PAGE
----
An effective electronic alarm – how do you achieve it? – Part I

An alarm system is like a chain; its effectiveness depends on the capability of its weakest link. Therefore, in order to be truly effective, all the components must be up to the job and the design and installation must also be done in a workmanlike manner. We will see step by step which features to look for in the main components which typically form an electronic alarm system for the home: siren, sensors and dialer.

In this first blog we will discover which features a siren must have in order to best perform its role of raising the alarm.


A good alarm system should be equipped with at least two sirens; a lower quality one, but which is sufficiently on view, and a better quality one, which is well hidden. In this way, a possible burglar will to try to put the first one out of action and then, thinking it is safe to go ahead, will trigger the second one.

Photo: Flickr/TimWeber

Photo: Flickr/TimWeber

A good siren must certainly be powerful, but also – and most importantly – it must not be possible to tamper with it by using simple systems, such as covering it with foam or immersing it in a bucket of water [little tricks that are without doubt still used by burglars].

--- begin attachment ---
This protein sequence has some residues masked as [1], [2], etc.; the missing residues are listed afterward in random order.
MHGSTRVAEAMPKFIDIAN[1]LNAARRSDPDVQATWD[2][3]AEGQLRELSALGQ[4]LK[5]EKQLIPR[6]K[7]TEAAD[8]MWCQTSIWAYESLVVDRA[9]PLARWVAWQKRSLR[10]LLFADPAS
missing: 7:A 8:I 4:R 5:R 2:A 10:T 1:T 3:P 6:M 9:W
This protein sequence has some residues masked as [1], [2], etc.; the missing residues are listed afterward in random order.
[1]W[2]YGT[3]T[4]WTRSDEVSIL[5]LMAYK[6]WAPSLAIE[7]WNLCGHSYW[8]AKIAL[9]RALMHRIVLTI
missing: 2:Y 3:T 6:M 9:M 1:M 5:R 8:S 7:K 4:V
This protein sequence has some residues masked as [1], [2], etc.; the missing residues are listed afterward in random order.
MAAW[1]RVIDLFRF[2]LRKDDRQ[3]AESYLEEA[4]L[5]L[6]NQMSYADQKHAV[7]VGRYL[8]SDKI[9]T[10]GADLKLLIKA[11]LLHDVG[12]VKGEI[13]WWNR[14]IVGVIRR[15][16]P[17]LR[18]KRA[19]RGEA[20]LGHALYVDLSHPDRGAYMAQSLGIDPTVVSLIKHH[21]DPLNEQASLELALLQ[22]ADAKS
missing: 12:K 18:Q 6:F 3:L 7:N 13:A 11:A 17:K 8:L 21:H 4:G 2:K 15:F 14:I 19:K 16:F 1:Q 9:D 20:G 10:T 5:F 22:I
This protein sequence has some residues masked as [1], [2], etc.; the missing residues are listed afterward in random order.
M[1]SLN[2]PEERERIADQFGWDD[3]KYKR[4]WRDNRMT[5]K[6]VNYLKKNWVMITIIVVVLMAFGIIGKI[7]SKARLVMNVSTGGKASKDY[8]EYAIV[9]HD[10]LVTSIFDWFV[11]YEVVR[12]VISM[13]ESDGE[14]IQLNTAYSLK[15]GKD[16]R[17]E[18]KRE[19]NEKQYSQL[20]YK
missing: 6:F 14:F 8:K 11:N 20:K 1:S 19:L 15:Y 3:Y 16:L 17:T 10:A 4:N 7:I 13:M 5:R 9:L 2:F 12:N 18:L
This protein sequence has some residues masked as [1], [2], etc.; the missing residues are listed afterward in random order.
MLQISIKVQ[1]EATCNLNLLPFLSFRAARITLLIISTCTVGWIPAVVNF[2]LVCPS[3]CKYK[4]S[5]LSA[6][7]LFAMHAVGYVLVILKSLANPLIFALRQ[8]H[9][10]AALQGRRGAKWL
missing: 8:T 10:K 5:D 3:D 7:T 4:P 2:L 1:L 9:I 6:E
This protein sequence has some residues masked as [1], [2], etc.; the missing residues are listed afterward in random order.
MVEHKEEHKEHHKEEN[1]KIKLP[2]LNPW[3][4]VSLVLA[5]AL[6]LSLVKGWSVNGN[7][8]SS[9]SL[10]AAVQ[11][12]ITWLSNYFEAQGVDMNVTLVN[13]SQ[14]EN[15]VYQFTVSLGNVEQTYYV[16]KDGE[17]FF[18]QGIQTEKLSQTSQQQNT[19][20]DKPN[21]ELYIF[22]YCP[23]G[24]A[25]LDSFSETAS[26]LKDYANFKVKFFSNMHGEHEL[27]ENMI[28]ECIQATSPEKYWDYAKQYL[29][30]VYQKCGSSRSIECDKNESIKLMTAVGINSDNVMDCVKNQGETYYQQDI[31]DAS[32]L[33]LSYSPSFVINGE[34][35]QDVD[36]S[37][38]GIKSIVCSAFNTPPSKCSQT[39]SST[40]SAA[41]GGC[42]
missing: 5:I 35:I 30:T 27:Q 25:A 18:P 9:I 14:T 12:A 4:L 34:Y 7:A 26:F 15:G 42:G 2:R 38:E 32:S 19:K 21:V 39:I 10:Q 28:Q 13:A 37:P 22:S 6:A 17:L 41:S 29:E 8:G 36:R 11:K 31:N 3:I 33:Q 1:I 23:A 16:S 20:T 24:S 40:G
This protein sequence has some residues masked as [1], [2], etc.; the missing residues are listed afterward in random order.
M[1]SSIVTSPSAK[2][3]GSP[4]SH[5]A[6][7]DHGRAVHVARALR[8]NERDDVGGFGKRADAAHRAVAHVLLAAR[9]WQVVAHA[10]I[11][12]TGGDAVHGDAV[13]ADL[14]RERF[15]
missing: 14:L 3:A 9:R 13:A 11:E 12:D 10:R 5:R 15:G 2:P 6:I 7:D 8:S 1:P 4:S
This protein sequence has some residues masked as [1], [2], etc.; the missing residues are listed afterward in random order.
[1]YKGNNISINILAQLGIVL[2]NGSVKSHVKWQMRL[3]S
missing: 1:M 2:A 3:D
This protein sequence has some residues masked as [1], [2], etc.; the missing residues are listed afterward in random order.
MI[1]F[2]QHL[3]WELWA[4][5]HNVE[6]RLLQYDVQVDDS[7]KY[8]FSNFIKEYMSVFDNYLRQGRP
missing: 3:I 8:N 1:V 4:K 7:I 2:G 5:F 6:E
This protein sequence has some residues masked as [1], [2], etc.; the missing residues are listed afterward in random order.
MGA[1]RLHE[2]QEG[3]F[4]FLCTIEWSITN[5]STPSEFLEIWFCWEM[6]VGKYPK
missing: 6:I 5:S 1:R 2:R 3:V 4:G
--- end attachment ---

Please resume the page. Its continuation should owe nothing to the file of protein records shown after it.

Siren neutralised with polyurethane foam.

Siren neutralised with polyurethane foam.

It must also withstand any blows which attempt to destroy it. The best ones, from this point of view, are those made with a double die-cast metal case.

Example of siren made of die-cast aluminium.

Example of siren made of die-cast aluminium.

The various sirens with which the system is fitted must be powered by separate outputs; if not, all the sirens would be neutralised by just putting out of action the output present, and in fact it would be like having just a single siren.

An article in the MessaggeroVeneto newspaper stated:

“The less technologically minded criminals use foam to eliminate the sound of sirens, they know how to “blind” the ultrasonic sensors and they have the Bulgarian pick for picking the lock of old-fashioned armoured doors (those with double-bit keys) in just a few seconds. The ones who are in more of a hurry simply smash the alarm system control unit with a hammer, drill through a window (and then open the handle with a lever) or remove the cylinder of a door. Even the grilles on windows, if they are lightweight and anchored just on the outside, have proven to be vulnerable.”

Very often, individuals attempting to break in to our homes have not planned in advance (as can be seen in this video, in which the burglar trying to enter the house is surprised in the courtyard by the presence of an anti-intrusion sensor, connected to a siren) but the trick of using foam to put the siren out of action is far too widespread to be ignored. It would therefore be naive to allow this to be used, by installing a single siren of poor quality which is clearly visible, when just a few tips are sufficient to reduce the risk significantly.

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